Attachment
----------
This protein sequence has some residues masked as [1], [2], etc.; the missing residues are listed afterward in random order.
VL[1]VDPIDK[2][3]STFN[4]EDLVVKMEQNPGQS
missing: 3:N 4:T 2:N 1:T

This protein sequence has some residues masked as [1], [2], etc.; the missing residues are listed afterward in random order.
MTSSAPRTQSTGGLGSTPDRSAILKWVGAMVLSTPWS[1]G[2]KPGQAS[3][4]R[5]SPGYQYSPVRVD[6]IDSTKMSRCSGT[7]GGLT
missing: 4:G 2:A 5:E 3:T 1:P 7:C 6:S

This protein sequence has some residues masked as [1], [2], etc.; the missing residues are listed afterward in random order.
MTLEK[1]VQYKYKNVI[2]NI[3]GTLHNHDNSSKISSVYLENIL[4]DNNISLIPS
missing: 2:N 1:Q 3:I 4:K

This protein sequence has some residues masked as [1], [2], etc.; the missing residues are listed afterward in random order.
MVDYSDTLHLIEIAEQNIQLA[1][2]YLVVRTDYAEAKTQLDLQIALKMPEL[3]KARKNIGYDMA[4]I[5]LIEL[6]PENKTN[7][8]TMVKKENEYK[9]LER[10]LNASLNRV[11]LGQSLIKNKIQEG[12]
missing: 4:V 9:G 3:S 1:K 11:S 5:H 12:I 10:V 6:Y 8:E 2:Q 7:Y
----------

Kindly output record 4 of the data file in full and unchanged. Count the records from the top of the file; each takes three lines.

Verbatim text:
This protein sequence has some residues masked as [1], [2], etc.; the missing residues are listed afterward in random order.
MVDYSDTLHLIEIAEQNIQLA[1][2]YLVVRTDYAEAKTQLDLQIALKMPEL[3]KARKNIGYDMA[4]I[5]LIEL[6]PENKTN[7][8]TMVKKENEYK[9]LER[10]LNASLNRV[11]LGQSLIKNKIQEG[12]
missing: 4:V 9:G 3:S 1:K 11:S 5:H 12:I 10:V 6:Y 8:E 2:Q 7:Y